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Venice Restoration Projects, Preserving the Magical City of Venice

The Bridge of Sighs, one of many recent Venice's restoration projects.

The Bridge of Sighs, Venice

With Venice Carnival 2012 wrapping this weekend, we wanted to take a moment and reflect on the challenges the city of Venice faces as one of the world’s oldest cities and top tourist destinations. Over 12 million people visit Venice each year; Venice’s location, on a lagoon by the sea, contributes to its structural challenges. The city is, quite literally, slowly sinking.

Fortunately, there are efforts on many fronts to preserve and protect Venice. Several non-profits have been working for years on Venice restoration projects. Save Venice, a New-York-City-based organization, is in the final years of restoring the Church of San Sebastiano. We highlighted this important Venice restoration project in a blog post last year about Save Venice. According to its website, Save Venice is at any given time working on a major restoration project. Past Venice restoration projects have included the church of Santa Maria dei Miracoli and the facade of the Scuola Grande di San Marco.

Venice in Peril is another nonprofit working on various restoration projects in the city. The London-based organization was started in the late 1960s after major floods damaged Venice. Its list of restoration projects is impressive.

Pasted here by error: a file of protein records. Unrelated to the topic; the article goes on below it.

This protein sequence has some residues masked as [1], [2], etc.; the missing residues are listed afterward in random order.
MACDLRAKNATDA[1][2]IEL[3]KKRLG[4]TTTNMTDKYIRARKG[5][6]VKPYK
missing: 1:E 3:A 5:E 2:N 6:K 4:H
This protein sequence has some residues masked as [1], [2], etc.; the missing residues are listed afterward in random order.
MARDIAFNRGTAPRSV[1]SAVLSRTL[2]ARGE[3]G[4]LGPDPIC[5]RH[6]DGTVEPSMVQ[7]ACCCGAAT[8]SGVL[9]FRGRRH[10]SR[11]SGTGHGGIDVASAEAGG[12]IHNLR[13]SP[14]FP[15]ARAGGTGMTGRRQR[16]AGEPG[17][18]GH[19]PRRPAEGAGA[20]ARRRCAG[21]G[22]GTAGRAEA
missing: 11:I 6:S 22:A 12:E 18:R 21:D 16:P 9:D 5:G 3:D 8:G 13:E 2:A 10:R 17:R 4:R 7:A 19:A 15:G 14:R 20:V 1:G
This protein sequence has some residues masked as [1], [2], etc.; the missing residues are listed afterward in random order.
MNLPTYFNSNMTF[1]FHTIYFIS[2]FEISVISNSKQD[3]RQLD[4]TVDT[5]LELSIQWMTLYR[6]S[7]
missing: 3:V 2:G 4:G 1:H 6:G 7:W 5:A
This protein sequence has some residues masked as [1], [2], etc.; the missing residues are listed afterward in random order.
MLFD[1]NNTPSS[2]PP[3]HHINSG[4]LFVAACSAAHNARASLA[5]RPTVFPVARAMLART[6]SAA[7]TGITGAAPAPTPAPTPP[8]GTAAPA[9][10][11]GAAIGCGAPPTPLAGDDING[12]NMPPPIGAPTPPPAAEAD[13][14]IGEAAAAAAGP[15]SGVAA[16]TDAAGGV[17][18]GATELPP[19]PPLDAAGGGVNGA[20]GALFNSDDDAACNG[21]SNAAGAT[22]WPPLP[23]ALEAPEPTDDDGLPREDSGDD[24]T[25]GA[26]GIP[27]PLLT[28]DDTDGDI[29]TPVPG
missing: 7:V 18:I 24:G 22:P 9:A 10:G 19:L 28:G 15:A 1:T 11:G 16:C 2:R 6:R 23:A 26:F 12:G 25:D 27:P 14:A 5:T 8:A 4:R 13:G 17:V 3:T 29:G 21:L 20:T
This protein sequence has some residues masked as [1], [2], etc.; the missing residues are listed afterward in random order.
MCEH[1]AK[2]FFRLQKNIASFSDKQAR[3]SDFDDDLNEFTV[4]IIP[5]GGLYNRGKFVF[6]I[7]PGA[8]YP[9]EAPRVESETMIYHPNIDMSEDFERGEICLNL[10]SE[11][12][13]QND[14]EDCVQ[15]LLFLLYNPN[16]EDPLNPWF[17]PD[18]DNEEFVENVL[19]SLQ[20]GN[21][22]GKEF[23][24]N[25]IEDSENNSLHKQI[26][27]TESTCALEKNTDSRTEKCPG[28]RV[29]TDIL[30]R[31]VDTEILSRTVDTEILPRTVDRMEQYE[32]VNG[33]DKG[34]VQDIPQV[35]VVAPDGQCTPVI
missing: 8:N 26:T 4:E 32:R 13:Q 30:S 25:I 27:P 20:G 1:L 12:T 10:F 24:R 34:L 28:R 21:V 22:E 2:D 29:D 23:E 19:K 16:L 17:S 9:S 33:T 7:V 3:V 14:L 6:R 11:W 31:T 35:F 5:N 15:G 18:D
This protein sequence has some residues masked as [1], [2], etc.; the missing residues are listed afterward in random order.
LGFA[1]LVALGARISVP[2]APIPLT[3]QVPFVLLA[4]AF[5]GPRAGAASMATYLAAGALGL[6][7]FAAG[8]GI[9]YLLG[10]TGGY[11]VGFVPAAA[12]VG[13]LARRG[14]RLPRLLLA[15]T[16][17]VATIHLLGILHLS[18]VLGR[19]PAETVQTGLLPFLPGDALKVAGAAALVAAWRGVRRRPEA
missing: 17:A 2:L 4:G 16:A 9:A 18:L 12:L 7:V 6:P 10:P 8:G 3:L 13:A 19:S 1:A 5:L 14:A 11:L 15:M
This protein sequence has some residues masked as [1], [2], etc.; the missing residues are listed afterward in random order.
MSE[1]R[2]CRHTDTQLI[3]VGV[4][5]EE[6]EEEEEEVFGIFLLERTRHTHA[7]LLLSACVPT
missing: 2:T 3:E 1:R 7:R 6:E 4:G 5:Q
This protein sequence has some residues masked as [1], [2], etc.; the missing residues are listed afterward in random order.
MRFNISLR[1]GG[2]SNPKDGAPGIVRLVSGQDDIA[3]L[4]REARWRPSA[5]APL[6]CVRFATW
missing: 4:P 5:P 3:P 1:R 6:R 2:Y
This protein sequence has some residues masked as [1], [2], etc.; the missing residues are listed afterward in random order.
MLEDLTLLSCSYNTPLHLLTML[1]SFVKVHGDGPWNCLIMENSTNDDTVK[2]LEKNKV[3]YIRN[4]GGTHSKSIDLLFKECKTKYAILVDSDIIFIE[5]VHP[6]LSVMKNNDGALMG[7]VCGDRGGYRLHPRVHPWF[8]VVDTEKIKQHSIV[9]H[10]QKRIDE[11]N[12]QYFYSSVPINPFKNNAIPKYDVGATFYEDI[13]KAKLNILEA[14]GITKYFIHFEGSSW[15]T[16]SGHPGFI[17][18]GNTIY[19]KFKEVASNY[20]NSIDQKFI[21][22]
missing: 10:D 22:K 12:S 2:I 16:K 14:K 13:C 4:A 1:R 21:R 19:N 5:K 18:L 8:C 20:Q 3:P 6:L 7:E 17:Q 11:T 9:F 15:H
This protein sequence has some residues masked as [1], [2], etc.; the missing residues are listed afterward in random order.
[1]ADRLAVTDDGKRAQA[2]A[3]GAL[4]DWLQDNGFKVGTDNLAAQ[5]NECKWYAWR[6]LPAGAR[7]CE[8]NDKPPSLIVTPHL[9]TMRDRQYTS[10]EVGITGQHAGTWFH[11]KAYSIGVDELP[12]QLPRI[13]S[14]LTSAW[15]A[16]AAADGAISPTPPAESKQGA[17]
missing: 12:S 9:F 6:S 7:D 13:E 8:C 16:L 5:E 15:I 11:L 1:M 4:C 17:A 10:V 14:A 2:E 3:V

Of course the City of Venice is doing its part. Sometimes that comes with controversy. For the past several years, the city has partnered with corporate sponsors, including Coca Cola and Bulgari, which have plastered large billboard ads around the city in exchange for their contributions to restoration projects. A firestorm erupted over billboards erected during the recent restoration of the Bridge of Sighs. Last summer, in a much less controversial move, the Venice City Council voted to add a hotel tax that would help pay for restoration projects in Venice. The tax is based on a hotel’s star rating, five euros per night for a five-star hotel, four per night for a four-star hotel, etc.
UNESCO is also involved in preserving and restoring Venice, working to ensure that one of the world’s great cities, a UNESCO World Heritage site, can find a way to balance its popularity as a tourist destination with its many challenges.

So, here’s to the magical city of Venice, one of the world’s greatest cities of all time, and the many efforts going into keeping it that way.

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Post By Priscila Siano (323 Posts)

+Priscila Siano is the Marketing Director of Tour Italy Now, an online tour operator specializing in Italy travel. She's a respected expert on making dream Italy vacations a reality for clients.

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